Spoofing of LAN Traffic

Data that is transmitted over a LAN should not be altered in an unauthorized manner as a result of that transmission, either by the LAN itself, or by an intruder. LAN users should be able to have a reasonable expectation that the message sent, is received unmodified.

A modification occurs when an intentional or unintentional change is made to any part of the message including the contents and addressing information. Messages transmitted over the LAN need to contain some sort of addressing information that reports the sending address of the message and the receiving address of the message (along with other pieces of information).

Spoofing of LAN traffic involves:

  1. The ability to receive a message by masquerading as the legitimate receiving destination, or
  2. Masquerading as the sending machine and sending a message to a destination.

To masquerade as a receiving machine, the LAN must be persuaded into believing that the destination address is the legitimate address of the machine. (Receiving LAN traffic can also be done by listening to messages as they are broadcast to all nodes.)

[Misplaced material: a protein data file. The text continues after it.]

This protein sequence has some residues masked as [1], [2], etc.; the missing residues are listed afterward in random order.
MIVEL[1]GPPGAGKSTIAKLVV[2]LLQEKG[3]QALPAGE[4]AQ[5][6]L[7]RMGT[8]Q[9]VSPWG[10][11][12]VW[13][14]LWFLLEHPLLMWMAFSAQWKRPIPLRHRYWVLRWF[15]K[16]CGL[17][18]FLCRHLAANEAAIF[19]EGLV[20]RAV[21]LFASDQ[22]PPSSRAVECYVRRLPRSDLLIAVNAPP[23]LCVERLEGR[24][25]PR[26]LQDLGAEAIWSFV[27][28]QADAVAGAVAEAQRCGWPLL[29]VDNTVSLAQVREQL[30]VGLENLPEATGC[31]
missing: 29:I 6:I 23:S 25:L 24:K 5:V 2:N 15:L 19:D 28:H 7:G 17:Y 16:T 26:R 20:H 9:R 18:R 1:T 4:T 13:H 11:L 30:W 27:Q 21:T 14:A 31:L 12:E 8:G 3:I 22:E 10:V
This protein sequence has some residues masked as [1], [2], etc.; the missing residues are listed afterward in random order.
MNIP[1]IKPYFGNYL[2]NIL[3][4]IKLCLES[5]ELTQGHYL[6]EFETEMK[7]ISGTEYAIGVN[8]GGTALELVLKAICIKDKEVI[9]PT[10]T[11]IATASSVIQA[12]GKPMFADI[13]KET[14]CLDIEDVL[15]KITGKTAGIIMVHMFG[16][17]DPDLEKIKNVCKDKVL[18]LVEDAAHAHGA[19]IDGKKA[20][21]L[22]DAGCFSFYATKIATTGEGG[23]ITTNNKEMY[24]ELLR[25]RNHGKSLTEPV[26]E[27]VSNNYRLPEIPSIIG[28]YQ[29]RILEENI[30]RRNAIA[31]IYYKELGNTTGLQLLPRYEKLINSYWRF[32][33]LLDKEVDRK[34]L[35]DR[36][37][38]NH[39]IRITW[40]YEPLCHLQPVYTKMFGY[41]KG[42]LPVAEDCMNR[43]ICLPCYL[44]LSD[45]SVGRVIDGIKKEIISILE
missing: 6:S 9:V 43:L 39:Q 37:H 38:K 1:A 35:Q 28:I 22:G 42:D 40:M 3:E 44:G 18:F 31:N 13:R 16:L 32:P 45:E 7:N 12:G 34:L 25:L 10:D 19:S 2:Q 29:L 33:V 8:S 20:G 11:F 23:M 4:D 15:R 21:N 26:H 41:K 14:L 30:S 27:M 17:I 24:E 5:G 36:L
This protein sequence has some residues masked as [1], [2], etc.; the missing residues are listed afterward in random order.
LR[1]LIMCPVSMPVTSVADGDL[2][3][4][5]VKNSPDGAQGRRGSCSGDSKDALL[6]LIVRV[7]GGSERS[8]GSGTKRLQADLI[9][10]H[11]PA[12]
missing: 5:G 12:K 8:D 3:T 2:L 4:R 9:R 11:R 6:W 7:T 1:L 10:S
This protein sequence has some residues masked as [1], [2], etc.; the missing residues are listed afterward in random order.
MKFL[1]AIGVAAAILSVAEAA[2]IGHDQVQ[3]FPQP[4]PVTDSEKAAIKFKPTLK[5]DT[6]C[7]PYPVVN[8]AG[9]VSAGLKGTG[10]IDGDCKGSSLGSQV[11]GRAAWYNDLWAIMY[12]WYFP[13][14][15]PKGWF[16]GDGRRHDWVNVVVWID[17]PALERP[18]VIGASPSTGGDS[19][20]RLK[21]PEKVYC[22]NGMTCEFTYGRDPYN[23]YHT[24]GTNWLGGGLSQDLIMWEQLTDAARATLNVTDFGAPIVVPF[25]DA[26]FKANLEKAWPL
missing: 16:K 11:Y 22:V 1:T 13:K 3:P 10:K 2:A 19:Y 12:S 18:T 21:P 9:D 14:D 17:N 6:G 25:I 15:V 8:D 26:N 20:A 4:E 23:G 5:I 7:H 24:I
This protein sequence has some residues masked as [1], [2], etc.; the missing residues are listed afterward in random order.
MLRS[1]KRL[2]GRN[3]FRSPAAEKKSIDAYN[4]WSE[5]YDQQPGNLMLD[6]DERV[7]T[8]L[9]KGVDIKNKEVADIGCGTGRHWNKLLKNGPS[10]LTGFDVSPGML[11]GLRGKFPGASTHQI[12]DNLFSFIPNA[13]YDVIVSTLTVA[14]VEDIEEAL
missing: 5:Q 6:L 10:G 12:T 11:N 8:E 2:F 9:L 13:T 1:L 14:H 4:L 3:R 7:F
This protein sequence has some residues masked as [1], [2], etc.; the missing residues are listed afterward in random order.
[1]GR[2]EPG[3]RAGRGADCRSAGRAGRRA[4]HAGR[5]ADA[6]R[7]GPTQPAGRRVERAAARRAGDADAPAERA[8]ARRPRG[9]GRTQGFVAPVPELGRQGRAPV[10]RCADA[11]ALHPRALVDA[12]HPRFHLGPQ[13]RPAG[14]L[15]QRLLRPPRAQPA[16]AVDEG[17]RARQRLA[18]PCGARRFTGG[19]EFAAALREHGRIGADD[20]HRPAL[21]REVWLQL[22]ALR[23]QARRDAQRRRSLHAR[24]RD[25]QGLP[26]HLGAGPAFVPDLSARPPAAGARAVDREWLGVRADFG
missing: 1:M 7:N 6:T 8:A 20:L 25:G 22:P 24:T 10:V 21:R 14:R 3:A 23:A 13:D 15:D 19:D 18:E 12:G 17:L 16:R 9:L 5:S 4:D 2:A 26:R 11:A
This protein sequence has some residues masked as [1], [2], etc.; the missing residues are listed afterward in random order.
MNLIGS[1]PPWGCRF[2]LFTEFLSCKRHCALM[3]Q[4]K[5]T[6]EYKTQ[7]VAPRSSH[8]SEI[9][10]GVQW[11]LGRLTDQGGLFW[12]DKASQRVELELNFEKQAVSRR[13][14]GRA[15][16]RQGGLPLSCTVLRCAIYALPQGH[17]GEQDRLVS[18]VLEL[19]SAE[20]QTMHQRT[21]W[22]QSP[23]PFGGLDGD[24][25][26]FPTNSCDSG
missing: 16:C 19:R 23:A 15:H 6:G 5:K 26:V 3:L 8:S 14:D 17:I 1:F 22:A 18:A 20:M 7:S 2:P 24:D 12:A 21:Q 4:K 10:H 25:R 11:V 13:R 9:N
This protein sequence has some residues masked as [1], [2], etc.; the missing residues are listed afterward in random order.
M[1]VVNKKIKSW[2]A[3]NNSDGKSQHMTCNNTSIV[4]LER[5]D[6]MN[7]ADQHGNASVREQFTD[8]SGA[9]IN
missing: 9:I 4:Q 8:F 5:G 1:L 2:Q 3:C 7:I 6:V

Masquerading as the sending machine to deceive a receiver into believing the message was legitimately sent can be done by masquerading the address, or by means of a playback. A playback involves capturing a session between a sender and receiver, and then retransmitting that message (either with the header only, and new message contents, or the whole message).

The spoofing of LAN traffic or the modification of LAN traffic can occur by exploiting the following types of vulnerabilities:

  • Transmitting LAN traffic in plaintext
  • Lack of a date/time stamp (showing sending time and receiving time)
  • Lack of message authentication code mechanism or digital signature
  • Lack of real-time verification mechanism (to use against playback).

A LAN is a tool, used by an organization, to share information and transmit it from one location to another. A disruption of functionality occurs when the LAN cannot provide the needed functionality in an acceptable, timely manner. A disruption can interrupt one type of functionality or many.

A disruption of LAN functionalities can occur by exploiting the following types of vulnerabilities:

  • Inability to detect unusual traffic patterns (i.e. intentional flooding)
  • Inability to reroute traffic, handle hardware failures, etc
  • Configuration of LAN that allows for a single point of failure
  • Unauthorized changes made to hardware components (reconfiguring addresses on workstations, modifying router or hub configurations, etc.)
  • Improper maintenance of LAN hardware
  • Improper physical security of LAN hardware.